The letter by Dr Katharine Astbury regarding cancer screening programmes causes me great concern.
The writers, all 12 of them actively involved in the important work of cancer screening, chose to take issue with the legal process rather than question the medical failings that have caused death and serious harm to so many women through failures in the cervical screening programme.
They chose not to address the issue of the clear failure of the colposcopists working with CervicalCheck to inform women for, in some cases, years of the truth about their screening history and the serious errors that they and CervicalCheck alone knew about – errors that the vast majority of the women only learned about after my own legal proceedings made hiding the truth no longer possible.
Sadly for those 18 women who have already died, that truth remained hidden from them to the end. Denied to them also was the small comfort of knowing that their families would be provided for, at least to some financial degree, after their death.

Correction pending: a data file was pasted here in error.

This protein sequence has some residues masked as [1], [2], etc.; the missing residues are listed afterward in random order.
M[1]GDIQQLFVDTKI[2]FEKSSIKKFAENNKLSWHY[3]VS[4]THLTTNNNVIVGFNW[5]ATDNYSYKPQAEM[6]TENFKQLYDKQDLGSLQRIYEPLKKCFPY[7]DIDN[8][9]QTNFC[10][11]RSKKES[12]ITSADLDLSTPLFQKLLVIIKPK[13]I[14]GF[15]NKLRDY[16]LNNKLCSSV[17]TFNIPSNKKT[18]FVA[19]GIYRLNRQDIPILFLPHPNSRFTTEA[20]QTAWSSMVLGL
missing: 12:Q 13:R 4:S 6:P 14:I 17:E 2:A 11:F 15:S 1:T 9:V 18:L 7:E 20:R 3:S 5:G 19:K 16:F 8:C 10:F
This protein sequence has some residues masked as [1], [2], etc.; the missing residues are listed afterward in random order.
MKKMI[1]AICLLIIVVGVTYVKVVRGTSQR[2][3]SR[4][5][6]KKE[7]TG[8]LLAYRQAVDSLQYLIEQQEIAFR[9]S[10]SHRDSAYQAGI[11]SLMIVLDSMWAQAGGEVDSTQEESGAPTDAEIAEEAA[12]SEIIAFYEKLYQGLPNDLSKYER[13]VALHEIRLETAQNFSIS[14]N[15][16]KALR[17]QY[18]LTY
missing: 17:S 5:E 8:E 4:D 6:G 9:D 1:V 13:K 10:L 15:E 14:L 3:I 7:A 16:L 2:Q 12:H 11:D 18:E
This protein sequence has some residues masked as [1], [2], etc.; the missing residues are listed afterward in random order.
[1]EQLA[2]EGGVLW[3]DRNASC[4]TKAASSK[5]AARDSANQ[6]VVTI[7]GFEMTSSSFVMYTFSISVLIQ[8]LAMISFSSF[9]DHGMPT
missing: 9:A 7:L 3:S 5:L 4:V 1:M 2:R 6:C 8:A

Instead, the writers claim: “Approaches to redress need to recognise that automatic financial compensation for future false negative cases could lead to all screening programmes being abandoned”, and elsewhere that claiming that politicians and commentators have called for “uncontested compensation” for “all individuals who have false negatives on audit review”.
This is not the case. Women who have a false negative smear result do not have any legal recourse. It is only women whose smear has been incompetently read and who have suffered harm as a consequence who can bring legal proceedings.
Incompetence has no place in any screening progamme and to seek to give shelter to such incompetence at the expense of even one woman’s health, let alone 209, is wrong. It is also incorrect to argue that the choice is a safe and accountable screening programme or no cancer screening programme at all.
After all, it was not the legal process they criticise that caused all this harm.
The writers call for those reacting to this controversy to act responsibly in the sole interest of the health of Irish women since the stakes are extremely high.
As the woman who exposed this controversy, as an Irish woman and as a woman whose life is at stake as a result of medical and management failings, I am acting in the sole interest of the health of Irish women.
Unfortunately, the same cannot be said of many others.